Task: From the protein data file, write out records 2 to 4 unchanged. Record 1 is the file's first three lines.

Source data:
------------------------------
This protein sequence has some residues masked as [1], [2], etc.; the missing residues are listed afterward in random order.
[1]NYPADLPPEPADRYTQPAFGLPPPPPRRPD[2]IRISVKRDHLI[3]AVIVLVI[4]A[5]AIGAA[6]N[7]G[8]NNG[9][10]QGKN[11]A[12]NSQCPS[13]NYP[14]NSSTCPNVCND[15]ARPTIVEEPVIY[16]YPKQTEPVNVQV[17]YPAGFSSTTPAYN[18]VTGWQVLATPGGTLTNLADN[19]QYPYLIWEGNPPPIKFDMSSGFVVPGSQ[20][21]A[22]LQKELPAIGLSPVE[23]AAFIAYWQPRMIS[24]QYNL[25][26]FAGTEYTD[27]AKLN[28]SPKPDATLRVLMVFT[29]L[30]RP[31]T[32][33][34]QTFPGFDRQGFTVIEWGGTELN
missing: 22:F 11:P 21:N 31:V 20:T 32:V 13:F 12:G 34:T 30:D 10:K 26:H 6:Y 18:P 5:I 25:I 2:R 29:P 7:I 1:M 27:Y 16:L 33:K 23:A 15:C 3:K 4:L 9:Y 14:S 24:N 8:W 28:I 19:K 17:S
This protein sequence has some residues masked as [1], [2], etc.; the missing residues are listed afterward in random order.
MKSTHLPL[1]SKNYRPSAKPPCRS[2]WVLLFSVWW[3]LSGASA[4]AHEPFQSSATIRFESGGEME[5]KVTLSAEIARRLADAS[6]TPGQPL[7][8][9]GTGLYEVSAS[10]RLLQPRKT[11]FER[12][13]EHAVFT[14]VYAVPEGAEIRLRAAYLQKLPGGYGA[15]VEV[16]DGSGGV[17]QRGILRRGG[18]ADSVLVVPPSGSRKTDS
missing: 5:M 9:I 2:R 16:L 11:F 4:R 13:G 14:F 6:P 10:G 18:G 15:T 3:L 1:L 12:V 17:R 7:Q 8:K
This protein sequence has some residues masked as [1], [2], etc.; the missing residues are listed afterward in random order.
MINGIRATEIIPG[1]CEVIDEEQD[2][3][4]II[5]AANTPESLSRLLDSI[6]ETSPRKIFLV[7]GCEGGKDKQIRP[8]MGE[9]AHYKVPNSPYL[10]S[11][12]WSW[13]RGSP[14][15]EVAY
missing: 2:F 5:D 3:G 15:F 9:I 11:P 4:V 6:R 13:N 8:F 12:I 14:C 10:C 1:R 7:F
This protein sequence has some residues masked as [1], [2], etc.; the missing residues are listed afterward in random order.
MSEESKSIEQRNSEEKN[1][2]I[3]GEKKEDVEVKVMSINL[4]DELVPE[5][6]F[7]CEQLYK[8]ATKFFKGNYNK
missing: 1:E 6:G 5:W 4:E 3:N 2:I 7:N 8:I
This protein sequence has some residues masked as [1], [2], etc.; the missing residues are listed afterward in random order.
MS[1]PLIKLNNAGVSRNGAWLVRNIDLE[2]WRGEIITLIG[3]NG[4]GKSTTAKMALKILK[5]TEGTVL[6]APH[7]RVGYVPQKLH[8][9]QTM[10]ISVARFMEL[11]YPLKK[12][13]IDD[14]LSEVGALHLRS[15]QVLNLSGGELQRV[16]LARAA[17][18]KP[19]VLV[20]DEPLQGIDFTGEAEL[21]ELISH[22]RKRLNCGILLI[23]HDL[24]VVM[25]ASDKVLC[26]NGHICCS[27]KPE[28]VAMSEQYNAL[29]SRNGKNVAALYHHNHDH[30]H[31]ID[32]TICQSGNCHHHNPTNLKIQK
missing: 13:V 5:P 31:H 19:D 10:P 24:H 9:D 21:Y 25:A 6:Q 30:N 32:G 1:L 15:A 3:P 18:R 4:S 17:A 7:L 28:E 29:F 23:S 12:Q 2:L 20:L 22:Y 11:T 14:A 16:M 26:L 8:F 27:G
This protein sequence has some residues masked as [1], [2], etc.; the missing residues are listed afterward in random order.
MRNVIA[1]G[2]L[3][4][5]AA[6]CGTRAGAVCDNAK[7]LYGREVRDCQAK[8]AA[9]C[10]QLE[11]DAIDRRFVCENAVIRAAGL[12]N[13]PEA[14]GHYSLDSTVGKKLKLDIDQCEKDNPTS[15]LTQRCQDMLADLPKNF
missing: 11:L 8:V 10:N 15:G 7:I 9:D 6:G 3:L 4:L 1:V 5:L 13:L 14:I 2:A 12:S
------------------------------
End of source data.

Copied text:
This protein sequence has some residues masked as [1], [2], etc.; the missing residues are listed afterward in random order.
MKSTHLPL[1]SKNYRPSAKPPCRS[2]WVLLFSVWW[3]LSGASA[4]AHEPFQSSATIRFESGGEME[5]KVTLSAEIARRLADAS[6]TPGQPL[7][8][9]GTGLYEVSAS[10]RLLQPRKT[11]FER[12][13]EHAVFT[14]VYAVPEGAEIRLRAAYLQKLPGGYGA[15]VEV[16]DGSGGV[17]QRGILRRGG[18]ADSVLVVPPSGSRKTDS
missing: 5:M 9:I 2:R 16:L 11:F 4:R 13:G 14:F 6:P 10:G 18:G 15:T 3:L 1:L 12:V 17:R 7:Q 8:K
This protein sequence has some residues masked as [1], [2], etc.; the missing residues are listed afterward in random order.
MINGIRATEIIPG[1]CEVIDEEQD[2][3][4]II[5]AANTPESLSRLLDSI[6]ETSPRKIFLV[7]GCEGGKDKQIRP[8]MGE[9]AHYKVPNSPYL[10]S[11][12]WSW[13]RGSP[14][15]EVAY
missing: 2:F 5:D 3:G 15:F 9:I 11:P 4:V 6:R 13:N 8:F 12:I 14:C 10:C 1:R 7:F
This protein sequence has some residues masked as [1], [2], etc.; the missing residues are listed afterward in random order.
MSEESKSIEQRNSEEKN[1][2]I[3]GEKKEDVEVKVMSINL[4]DELVPE[5][6]F[7]CEQLYK[8]ATKFFKGNYNK
missing: 1:E 6:G 5:W 4:E 3:N 2:I 7:N 8:I